South Africa: Omicron Caused ’11 Times Fewer’ Hospitalizations than Delta

A young woman reacts as she receives a Pfizer jab against COVID-19, in Diepsloot Township
AP Photo/Denis Farrell

“Eleven times fewer” Chinese coronavirus patients — or just 1.7 percent — were hospitalized for symptoms as part of South Africa’s latest wave of the Omicron variant compared to the 19 percent of coronavirus patients admitted to hospitals during South Africa’s equivalent summer wave of the Delta strain, South Africa’s Health Ministry told reporters on Friday, as reported by the U.K.’s Daily Mail.

“Only 1.7 percent of identified Covid-19 [Chinese coronavirus] cases were admitted to hospital in the second week of infections in the fourth wave, compared with 19 percent in the same week of the third delta-driven wave,” South African Health Minister Joe Phaahla said at a press briefing on December 17.

Preliminary evidence suggests the Omicron strain of the Chinese coronavirus causes milder illness than previous variants, such as Delta, according to Waasila Jassat, a researcher for South Africa’s National Institute for Communicable Diseases (NICD).

“We have seen a decrease in a proportion of people who need to be on oxygen [sic],” she said at Friday’s press conference.

“They are at very low levels,” Jassat added.

“The number of Covid-19 [Chinese coronavirus] hospitalizations in this wave is also being inflated by the fact that milder patients are being admitted because there is room to accommodate them,” Bloomberg revealed of South Africa’s Omicron wave on Friday.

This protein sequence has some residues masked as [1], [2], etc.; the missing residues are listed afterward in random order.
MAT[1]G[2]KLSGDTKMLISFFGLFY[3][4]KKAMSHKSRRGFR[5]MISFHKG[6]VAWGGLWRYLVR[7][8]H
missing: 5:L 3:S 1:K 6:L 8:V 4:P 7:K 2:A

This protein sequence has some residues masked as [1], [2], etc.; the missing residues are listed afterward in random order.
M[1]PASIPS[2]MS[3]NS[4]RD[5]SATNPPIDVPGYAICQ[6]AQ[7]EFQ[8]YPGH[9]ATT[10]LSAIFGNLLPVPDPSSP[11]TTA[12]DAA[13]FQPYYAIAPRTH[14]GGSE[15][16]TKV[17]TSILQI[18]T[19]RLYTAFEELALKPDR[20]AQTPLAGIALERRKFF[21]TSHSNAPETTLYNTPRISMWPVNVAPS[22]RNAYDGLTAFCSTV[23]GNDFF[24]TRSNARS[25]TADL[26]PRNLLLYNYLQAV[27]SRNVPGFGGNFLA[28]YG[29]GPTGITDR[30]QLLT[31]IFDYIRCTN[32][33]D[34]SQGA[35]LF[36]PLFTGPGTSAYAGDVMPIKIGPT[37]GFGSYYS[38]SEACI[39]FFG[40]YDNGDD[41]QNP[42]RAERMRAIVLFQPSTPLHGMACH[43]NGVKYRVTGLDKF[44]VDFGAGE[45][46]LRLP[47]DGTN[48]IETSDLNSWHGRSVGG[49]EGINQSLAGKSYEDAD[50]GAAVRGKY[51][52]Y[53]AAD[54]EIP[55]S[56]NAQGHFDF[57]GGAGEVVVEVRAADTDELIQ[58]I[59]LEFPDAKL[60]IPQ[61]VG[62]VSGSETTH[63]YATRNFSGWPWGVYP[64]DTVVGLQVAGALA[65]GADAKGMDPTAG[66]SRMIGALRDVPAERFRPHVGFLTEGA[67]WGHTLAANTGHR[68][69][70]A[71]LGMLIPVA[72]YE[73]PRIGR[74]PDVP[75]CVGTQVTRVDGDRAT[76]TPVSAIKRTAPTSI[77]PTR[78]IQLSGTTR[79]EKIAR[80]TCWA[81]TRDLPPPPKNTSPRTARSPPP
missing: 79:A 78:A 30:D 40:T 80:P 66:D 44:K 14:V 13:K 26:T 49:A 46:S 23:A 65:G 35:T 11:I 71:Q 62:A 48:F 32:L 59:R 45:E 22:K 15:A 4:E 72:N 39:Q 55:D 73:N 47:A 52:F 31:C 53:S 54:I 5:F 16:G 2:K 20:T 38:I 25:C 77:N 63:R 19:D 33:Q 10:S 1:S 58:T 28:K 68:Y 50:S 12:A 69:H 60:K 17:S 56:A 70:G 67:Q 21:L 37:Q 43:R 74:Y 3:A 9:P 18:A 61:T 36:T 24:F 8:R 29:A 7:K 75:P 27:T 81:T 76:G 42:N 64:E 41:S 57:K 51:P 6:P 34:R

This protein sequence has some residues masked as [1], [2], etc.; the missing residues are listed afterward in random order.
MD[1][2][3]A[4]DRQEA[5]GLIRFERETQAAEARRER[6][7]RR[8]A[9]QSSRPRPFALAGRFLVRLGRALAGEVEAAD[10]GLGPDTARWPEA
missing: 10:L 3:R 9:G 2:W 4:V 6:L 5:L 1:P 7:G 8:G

“Many are there for other complaints but are routinely tested,” the U.S.-based news site reported, citing South African health officials.

The number of excess deaths — or fatalities against a historical average — in South Africa “are just below 2,000 a week,” Michelle Groome, NICD’s health surveillance director, told reporters at Friday’s press briefing.

The figure represents “an eighth of their previous peak,” she noted, referring to a peak of excess deaths under South Africa’s wave of the Delta coronavirus variant in summer 2021.

“We are really seeing very small increases in the number of deaths,” Groome remarked on December 17.

South Africa’s most populous province, Gauteng, has recorded the nation’s highest Omicron caseload over the past three weeks, though South African Health Minister Joe Phaahla suggested on Friday the region’s virus tally may have reached its “peak.”

“Early indications are that we might have reached the peak in Gauteng,” he told reporters on December 17.

Phaahla’s remarks are supported by the South African Medical Research Council. The panel conducted a wastewater analysis for the week ending December 10 that demonstrated “a declining proportion of viral particles for two successive weeks at the plant that treats water draining from central Pretoria,” Bloomberg reported on Friday.

Pretoria, one of South Africa’s three national capital cities, is located within Gauteng province.

“The volume of virus particles shed by people with Covid-19 [Chinese coronavirus] has declined for two successive weeks at the Daaspoort wastewater treatment plant, which drains central Pretoria,” the South African Medical Research Council wrote in a report published December 17.

NICD researcher Michelle Groome told reporters on Friday she believed early evidence suggests the Omicron variant of the Chinese coronavirus has already begun to replace the Delta strain in South Africa.

Cases of the discovered a new variant of “Covid-19,” or the Chinese coronavirus, called Omicron surfaced in Bostwana on November 11 before doctors in neighboring South Africa detected the strain on November 14. Omicron is the latest known variant of “Covid-19,” which is the name of the disease caused by SARS-CoV-2, a type of coronavirus. Delta was the latest known strain of the Chinese coronavirus before Omicron’s discovery last month. Scientists first detected the Delta variant in India in December 2020. It remains the most prevalent strain of SARS CoV-2 in coronavirus patients worldwide.


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